Last updated: March 19, 2015
Inside Canyonlands - Ancestral Puebloans
TranscriptHi folks, I’m Karen Henker at Canyonlands National Park.
In case you don’t already know, Canyonlands is a great place to visit. Where else can you bike on gnarly slickrock, float down a river canyon and climb a sandstone spire…all in the same trip?
But would you actually want to live here?
In truth, over the last 10,000 years several Native American cultures have called this area home. About 800 years ago, ancestors of today’s Puebloan people lived in stone dwellings, grew crops, and recorded their lives as art on the cliff walls around them.
Let’s say we could travel to Canyonlands way back then. What might we see? Well for starters, structures like this would be brand new. This is where ancestral Puebloans stored their grain, so we call them “granaries.” Imagine it full of corn, beans and squash grown in gardens down by the river, plus seeds and gathered foods like Indian Ricegrass. A covering here would protect these precious foodstuffs from the elements.
Of course, the people farmed here lived here too. Their home might have been dry-laid stone walls built into a natural alcove in the cliff, or maybe even an elaborate multi-roomed village. In either case, it would be a bustling, lively place, with barking dogs and gobbling turkeys, where a mother grinds corn and children listen to grandfather’s stories while waiting for their father to bring home rabbits for dinner.
Now can you imagine their lives here? It was tough, but it was home.
Today you can see some of the finest Puebloan architecture preserved at Mesa Verde National Park, which is just 100 miles southeast of Canyonlands. It’s possible that overpopulation at Mesa Verde may have first pushed the Puebloans to travel here. By 1200 A.D., large groups had moved into what is now the Needles District, though evidence of their presence is scattered throughout the park. Residence structures are pretty rare, but you can view granaries along many trails, including the Roadside Ruin Trail in the Needles and the Aztec Butte Trail at the Island in the Sky.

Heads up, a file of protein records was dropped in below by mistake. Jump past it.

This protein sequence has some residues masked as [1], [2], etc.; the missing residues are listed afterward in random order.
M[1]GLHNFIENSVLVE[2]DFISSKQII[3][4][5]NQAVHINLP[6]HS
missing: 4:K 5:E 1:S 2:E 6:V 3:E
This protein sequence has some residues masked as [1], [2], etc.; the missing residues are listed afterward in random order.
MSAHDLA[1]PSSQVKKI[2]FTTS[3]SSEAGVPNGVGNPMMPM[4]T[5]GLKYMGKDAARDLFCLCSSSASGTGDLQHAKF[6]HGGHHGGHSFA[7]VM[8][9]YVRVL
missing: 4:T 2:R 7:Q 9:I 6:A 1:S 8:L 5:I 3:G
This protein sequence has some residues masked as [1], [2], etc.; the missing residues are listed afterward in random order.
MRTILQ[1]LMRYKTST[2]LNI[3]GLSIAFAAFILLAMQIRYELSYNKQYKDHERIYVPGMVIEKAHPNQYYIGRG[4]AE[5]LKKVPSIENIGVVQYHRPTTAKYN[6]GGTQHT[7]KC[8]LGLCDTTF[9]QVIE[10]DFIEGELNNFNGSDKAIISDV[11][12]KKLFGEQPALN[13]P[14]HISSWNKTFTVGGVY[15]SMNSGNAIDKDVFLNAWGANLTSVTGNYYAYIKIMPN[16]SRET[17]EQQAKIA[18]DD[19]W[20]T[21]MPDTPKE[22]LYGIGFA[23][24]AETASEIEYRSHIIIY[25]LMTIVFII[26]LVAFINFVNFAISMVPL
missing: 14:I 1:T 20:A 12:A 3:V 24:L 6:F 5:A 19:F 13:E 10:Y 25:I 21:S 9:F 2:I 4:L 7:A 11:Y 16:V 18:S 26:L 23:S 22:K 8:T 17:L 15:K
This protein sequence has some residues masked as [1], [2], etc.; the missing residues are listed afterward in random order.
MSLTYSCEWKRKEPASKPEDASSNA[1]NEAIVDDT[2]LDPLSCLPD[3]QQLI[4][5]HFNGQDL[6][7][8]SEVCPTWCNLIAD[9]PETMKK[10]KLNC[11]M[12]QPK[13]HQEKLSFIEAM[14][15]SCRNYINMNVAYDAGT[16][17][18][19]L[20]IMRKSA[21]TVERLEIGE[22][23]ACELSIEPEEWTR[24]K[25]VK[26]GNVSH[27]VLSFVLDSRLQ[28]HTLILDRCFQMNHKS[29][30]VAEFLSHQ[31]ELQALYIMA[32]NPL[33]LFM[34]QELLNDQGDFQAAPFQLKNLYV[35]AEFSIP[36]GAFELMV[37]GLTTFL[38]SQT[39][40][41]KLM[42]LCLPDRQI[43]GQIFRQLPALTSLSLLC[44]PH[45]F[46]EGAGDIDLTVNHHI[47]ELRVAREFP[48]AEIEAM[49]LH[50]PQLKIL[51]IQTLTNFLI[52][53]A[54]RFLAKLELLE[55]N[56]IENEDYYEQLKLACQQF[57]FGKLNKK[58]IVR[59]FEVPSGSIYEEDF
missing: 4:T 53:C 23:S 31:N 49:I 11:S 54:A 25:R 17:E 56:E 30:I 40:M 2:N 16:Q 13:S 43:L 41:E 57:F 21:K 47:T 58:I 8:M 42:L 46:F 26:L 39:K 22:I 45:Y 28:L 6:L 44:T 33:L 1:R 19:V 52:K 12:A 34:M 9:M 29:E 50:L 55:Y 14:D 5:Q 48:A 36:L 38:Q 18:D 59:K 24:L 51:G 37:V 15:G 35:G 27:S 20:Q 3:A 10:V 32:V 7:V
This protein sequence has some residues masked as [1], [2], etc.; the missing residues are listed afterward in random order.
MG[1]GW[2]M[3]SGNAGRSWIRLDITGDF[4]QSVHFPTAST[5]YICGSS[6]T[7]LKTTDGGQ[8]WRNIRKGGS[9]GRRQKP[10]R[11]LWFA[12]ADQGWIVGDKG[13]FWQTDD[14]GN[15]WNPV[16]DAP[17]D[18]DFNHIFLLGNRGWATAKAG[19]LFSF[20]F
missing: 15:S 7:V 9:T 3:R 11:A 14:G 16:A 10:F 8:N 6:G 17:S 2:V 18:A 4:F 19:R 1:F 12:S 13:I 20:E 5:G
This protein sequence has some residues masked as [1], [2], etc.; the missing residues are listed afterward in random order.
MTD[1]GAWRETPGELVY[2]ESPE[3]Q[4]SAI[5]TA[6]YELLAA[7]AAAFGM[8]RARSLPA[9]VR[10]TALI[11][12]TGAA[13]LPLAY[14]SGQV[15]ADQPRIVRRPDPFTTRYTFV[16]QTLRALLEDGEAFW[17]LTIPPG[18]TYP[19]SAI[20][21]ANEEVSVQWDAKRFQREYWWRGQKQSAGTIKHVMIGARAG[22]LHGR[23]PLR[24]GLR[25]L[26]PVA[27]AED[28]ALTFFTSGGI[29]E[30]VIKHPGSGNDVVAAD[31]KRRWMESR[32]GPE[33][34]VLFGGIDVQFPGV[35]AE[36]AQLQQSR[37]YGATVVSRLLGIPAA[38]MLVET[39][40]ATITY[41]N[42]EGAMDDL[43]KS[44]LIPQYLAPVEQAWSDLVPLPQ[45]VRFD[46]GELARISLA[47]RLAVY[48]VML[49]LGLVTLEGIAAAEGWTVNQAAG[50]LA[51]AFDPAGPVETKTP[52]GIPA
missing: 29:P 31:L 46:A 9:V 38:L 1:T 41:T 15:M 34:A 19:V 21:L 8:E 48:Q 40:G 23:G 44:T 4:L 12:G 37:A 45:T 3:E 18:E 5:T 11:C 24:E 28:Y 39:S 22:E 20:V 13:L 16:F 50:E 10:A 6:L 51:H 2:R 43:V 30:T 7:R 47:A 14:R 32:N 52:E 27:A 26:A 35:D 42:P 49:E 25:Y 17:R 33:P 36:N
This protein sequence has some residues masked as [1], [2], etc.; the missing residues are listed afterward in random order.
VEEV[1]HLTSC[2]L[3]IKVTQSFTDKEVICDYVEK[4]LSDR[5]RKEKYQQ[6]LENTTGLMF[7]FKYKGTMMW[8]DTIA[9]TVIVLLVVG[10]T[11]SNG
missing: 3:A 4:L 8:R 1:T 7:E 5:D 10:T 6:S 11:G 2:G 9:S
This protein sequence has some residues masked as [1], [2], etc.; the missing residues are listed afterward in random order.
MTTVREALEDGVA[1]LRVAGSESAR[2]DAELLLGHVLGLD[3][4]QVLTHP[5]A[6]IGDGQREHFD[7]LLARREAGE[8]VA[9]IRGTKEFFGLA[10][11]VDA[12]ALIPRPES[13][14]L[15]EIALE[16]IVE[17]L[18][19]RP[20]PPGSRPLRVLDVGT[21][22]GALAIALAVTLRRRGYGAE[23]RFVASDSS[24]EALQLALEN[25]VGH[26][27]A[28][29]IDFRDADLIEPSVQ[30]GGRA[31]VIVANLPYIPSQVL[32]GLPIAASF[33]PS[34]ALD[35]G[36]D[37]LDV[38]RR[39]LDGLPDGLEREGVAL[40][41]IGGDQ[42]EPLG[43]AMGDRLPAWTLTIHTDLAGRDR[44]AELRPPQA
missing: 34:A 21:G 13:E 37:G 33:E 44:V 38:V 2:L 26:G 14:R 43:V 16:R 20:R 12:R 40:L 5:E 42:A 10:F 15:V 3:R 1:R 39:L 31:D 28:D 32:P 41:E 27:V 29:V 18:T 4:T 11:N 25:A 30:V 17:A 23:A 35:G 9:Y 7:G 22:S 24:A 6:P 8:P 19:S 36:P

Another sign of Puebloan presence is their rock art. Pictographs (which are painted on rock) and petroglyphs (which are pecked into it) can be found throughout this region. While the meaning of most rock art designs is a mystery, there is one image whose statement is clear across the centuries: a handprint on a wall, says “I am here,” and the variety of prints speaks for the many individuals who made them. As tempting as it may be, though, don’t add your handprint too, or you may destroy them forever.
Around 1300 A.D. the ancestral Puebloans began to leave this area and migrate south toward New Mexico and Arizona. Perhaps climate change made growing crops more difficult, or their resources ran thin. Descendants of this ancient culture include the people living in the Acoma, Zuni, and Hopi pueblos today.
Canyonlands preserves a rich cultural heritage. The National Park Service manages these sites, but it’s up to all of us to help protect them. So be polite when you visit ancient homes and follow these simple rules:
1. First, don’t climb on or walk through structures. You don’t want to be the person to collapse a wall which has stood for centuries.
2. Second, don’t touch or take rubbings of rock art. Oil in human skin can damage the pigments, and the pressure of a rubbing destroys its fine details.
3. And last, leave artifacts were you find them. The position and location of arrowheads, pottery and other artifacts provides important information to archeologists. If you see something you think is significant, leave it where it is and report it to a park ranger.
With your help, these ancient sites will continue to tell their stories for centuries to come.
I’m Karen Henker. Thanks for joining me on Inside Canyonlands.
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The ancestral Puebloans were some of the first farmers in the American Southwest. Join ranger Karen Henker for a brief look at their lifestyle, as well as the art and architecture they left behind.